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Reward and Punishment | Basic Tenets of Jewish Philosophy 

Can our relationship with the Creator be compared to a grocery accounts list connected to a mechanism for collecting debts? The entire system of reward and punishment in the Torah, which Rabbi Yosef Elbo sees as one of the three principle foundations of Judaism (see his book “Ikarim”), is a source of difficulty for any person who truly wants to cling in an ideal way to G-d. The idea of reward and punishment seems to diminish the Creator and to urge us to perform our labors in order to get a reward. However, by definition this is a way of performing the mitzvot which is not “for its own sake,” and is therefore at a relatively low level. Because of this difficulty, Rabeinu Yeshayah Halevi Horwitz discusses the matter. In his book “Shenai Luchot Habrit” (SHELAH), he describes a third principle of clinging to G-d as an alternative to the principle of reward and punishment. He writes that clinging to G-d is the real objective of the system of rewards.

However, we should note that the term the sages used to describe the concept in faith of rewards is not “reward and punishment” but rather “A reward that reflects the good deed” (mida keneged midah”­) – [Sanhedrin 90a]. In an expanded version this is, “A man is measured in the same way that he measures others” [Mishna Sotta 1:7]. This means that what we see is not really external punishment or reward for the act, rather our actions include within them the consequences, in the same way that our hand becomes wet when we put it in water or is burned by a flame. This is the in-depth meaning of the declaration, “The reward for a mitzva is a mitzva” [Avot 4:2].

Man himself is a vessel that measures the contents of a life, which can either fill it or leave it lacking. Therefore, even though in general it is good to give in to others, one who says, “The Holy One, Blessed be He, gives in to the people, will be forced to give up on his life” [Bava Kama 50a]. In the end, it is not the Holy One, Blessed be He, who gives a reward to a person – rather, the person provides his own reward. (See Nefesh Hachaim, Section 1, Chapter 12). That is the meaning of the statement in the Mishna: “All your actions are recorded in a book” [Avot 1:2]. The person himself is the book where all of his actions are recorded.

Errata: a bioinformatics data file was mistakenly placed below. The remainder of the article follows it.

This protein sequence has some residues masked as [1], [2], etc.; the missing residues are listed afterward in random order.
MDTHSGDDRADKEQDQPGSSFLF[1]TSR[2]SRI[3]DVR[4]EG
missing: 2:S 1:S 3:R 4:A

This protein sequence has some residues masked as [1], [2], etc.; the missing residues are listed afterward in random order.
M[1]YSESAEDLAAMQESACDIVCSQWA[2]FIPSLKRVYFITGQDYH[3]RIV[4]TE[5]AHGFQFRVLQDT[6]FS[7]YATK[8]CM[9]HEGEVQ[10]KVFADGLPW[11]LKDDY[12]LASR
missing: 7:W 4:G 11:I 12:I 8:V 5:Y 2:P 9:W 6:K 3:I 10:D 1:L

All of this means that the dilemma of evil that happens to a righteous person cannot be solved within the framework of “If you follow My decrees” [Vayikra 26:3]. This is in fact only one of the dimensions of Divine guidance, which the Ramchal calls “guidance of justice” as opposed to “guidance of uniqueness” (see “Da’at Tevunot”). The latter encompasses broad consideration of the goals of human history. It can very well happen that when a righteous person suffers it is not because of a specific sin but rather that he needs to modify his identity in order to be better integrated into historical changes taking place during his time. This is what happened to Job, who was made to suffer in spite of his absolute righteousness when the time came for him to join in Abraham’s righteous style (see Bava Batra 15b). The internal need for change can lead to changing experiences which can cause the person’s character to change. As the sages have written, “Suffering can cleanse a person’s entire body (that is, his identity)” [Berachot 5a].

Source: “THE ROOTS OF FAITH: Basic Tenets of Jewish Philosophy” – a biweekly column in Shabbat B’Shabbato (Zomet Institute). See: – Beha’alotecha 5777, issue 1676.

Rabbi Oury Cherki

Rav Oury Cherki was born in Algeria in 1959 and grew up in France, and he made Aliyah in 1972. He studied at Merkaz Harav Yeshiva, which was founded by Rav Avraham Yitzchak Kook. He performed his military service in the artillery branch of the IDF. He studied with Rav Tzvi Yehuda Kook, Rav Yehuda Leon Ashkenazi (Manitou), Rav Shlomo Binyamin and Achlag. Rav Cherki heads the Israeli department of Machon Meir, and he is the Director of Brit Olam - the Noahide World Center. He teaches in many places throughout Israel. Rav Cherki is the spiritual leader of the "Beth Yehuda" community in Kiryat Moshe (Jerusalem). He has written many books on Jewish thought and philosophy.

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